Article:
“Urinary metabolic profiling in early pregnancy revealed specific, significant changes in the metabolism of women who later developed pre-eclampsia or gestational hypertension”
Pre-eclampsia is a serious hypertensive disorder of pregnancy that can give rise to life-threatening complications in childbirth. It develops in around 8% of pregnancies worldwide and accounts for 14% of peripartum maternal deaths. Furthermore, it increases the risk of developing chronic cardiovascular disorders.
Pre-eclampsia typically occurs at 20 weeks gestation but may have a later onset. It is thus important that pregnant women are monitored for hypertensive disorders throughout their pregnancy so treatment can be initiated to minimize the risks.
Since the most common signs and symptoms of pre-eclampsia are similar to those of a range of other conditions and may arise during a healthy pregnancy, the condition can develop unnoticed. Additionally, the presence of pre-eclampsia cannot be confirmed using a single biomarker test. A diagnosis of pre-eclampsia is generally given if blood pressure increases during pregnancy to ≥140 mmHg systolic or ≥90 mmHg diastolic concomitantly with proteinuria, renal insufficiency, thrombocytopaenia, liver damage, or pulmonary and/or cerebral oedema. Eclampsia is a severe form of pre-eclampsia that results in convulsive seizures and/or coma during childbirth.
With the successful identification of biomarkers for a range of conditions being achieved through metabolomic studies, metabolic profiling has now been applied to the early prediction of pre-eclampsia. Predictive models using a combination of maternal characteristics, biochemical, and biophysical markers at 11‑13 weeks gestation have predicted the later onset of pre-eclampsia with 30%–60% sensitivity.
The latest metabolomic study analyzed urine and serum samples collected from 599 women between 11+0- and 13+6-weeks gestation. 1H NMR analyses were performed using a Bruker Avance IVDr system i.e. Bruker Avance III Ultrashielded Plus 600 MHz spectrometer equipped with a 5 mm QCI cryoprobe.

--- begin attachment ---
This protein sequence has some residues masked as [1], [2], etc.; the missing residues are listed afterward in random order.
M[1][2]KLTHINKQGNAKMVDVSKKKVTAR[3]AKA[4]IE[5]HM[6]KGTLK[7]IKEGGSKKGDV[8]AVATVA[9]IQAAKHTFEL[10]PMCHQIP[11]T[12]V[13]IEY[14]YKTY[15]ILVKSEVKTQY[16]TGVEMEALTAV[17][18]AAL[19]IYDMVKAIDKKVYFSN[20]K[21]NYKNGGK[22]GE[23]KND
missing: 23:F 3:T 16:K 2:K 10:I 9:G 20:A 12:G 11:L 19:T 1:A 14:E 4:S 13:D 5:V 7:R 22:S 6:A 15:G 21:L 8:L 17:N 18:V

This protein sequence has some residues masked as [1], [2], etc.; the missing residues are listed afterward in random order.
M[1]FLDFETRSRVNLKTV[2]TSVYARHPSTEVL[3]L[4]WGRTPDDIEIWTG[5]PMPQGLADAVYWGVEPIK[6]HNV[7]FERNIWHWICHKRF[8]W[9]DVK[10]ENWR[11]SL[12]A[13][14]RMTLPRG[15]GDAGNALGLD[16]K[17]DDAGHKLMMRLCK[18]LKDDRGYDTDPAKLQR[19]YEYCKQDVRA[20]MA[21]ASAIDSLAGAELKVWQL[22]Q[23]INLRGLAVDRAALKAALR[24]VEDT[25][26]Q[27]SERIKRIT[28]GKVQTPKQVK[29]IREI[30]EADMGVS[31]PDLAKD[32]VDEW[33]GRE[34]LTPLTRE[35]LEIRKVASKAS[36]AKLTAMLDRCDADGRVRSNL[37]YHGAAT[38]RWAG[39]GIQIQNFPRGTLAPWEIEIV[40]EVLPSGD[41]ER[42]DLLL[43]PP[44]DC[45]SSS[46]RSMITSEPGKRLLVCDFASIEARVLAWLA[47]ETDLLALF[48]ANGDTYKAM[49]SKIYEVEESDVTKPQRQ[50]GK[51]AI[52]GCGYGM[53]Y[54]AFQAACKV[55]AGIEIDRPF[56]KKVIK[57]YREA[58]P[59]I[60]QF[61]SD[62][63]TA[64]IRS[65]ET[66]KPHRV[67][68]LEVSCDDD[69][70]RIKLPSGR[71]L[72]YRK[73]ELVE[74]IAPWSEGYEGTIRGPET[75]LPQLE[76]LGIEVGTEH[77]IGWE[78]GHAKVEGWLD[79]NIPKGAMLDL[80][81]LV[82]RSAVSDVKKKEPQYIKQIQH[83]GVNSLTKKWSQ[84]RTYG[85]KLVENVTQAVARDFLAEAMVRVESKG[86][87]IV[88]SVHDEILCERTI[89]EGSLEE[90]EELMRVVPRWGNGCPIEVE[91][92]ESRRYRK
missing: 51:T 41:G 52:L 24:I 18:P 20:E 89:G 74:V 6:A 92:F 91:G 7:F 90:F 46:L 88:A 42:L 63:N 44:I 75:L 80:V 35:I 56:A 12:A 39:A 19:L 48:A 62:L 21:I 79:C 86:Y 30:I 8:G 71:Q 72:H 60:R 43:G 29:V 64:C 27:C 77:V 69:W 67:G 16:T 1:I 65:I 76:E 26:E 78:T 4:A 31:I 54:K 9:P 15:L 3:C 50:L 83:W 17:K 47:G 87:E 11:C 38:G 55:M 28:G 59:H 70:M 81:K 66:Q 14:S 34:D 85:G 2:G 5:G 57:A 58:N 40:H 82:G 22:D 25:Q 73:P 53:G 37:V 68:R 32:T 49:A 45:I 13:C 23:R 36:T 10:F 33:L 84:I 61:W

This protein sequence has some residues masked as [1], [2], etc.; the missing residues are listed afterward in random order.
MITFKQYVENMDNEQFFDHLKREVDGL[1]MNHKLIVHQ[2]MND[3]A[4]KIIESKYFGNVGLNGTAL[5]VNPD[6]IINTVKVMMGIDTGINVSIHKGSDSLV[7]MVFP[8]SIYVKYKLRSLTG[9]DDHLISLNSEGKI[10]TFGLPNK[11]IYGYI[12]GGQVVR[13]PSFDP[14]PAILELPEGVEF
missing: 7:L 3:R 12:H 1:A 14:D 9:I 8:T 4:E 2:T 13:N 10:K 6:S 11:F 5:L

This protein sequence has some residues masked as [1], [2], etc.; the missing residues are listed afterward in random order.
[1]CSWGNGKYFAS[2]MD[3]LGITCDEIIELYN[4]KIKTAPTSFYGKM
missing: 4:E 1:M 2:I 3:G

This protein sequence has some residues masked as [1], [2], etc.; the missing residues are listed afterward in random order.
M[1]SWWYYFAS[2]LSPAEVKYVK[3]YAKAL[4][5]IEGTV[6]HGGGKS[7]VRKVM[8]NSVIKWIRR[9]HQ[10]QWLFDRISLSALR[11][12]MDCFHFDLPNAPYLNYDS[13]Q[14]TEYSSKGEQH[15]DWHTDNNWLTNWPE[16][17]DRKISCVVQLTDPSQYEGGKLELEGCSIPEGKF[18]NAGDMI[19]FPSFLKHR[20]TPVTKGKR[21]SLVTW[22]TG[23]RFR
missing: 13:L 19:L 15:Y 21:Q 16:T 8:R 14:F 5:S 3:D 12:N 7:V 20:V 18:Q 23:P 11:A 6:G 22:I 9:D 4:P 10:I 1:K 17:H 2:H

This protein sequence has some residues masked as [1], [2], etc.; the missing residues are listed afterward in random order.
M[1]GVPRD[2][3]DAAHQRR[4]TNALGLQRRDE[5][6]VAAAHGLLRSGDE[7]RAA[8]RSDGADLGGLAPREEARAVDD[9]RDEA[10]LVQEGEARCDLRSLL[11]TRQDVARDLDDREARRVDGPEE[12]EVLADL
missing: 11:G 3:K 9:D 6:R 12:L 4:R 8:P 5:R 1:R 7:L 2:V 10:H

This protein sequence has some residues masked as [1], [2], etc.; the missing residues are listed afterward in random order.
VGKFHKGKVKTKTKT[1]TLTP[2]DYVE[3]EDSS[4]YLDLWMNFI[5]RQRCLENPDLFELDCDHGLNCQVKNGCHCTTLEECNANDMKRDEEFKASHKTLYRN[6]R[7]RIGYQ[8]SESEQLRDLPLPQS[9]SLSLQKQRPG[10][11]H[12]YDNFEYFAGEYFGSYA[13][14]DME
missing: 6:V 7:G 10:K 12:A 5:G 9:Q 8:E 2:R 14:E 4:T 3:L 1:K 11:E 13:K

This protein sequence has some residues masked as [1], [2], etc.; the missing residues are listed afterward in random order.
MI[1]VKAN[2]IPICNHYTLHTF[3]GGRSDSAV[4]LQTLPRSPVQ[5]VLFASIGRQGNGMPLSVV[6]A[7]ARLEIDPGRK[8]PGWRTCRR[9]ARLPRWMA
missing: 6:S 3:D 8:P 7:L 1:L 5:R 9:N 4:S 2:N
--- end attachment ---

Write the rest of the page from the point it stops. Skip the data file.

Around 4% of the women developed pre-eclampsia during their pregnancy and slightly fewer experienced gestational hypertension. Such hypertensive disorders were more common among women with higher body mass index and higher mean arterial pressure at study enrolment.
Urinary spectral profiles were found to differ between women who went on to have healthy pregnancies and those who later developed a hypertensive disorder. Indeed, there was a characteristic clustering of urine samples from women who later developed pre-eclampsia or gestational hypertension. This was not apparent for the serum samples.
The later occurrence of pre-eclampsia was correctly predicted from urinary metabolic profiles with 51.3% sensitivity. The metabolite hippurate appeared to be an especially powerful predictor of pre-eclampsia with false positives recorded in 10% of cases.
Predictions of pre-eclampsia from serum metabolomic profiles were less accurate, with a sensitivity of only 15%. The most important predictive markers were lipid levels.
The specific, significant changes in metabolism observed during early pregnancy in this study could inform the development of much needed new and improved predictive biomarkers of pre-eclampsia.
These latest findings confirm the potential for metabolomic analyses in the prediction of pre-eclampsia during the early stages of pregnancy.
Austdal M, et al. Int. J. Mol. Sci. 2015;16:21520-21538. doi:10.3390/ijms160921520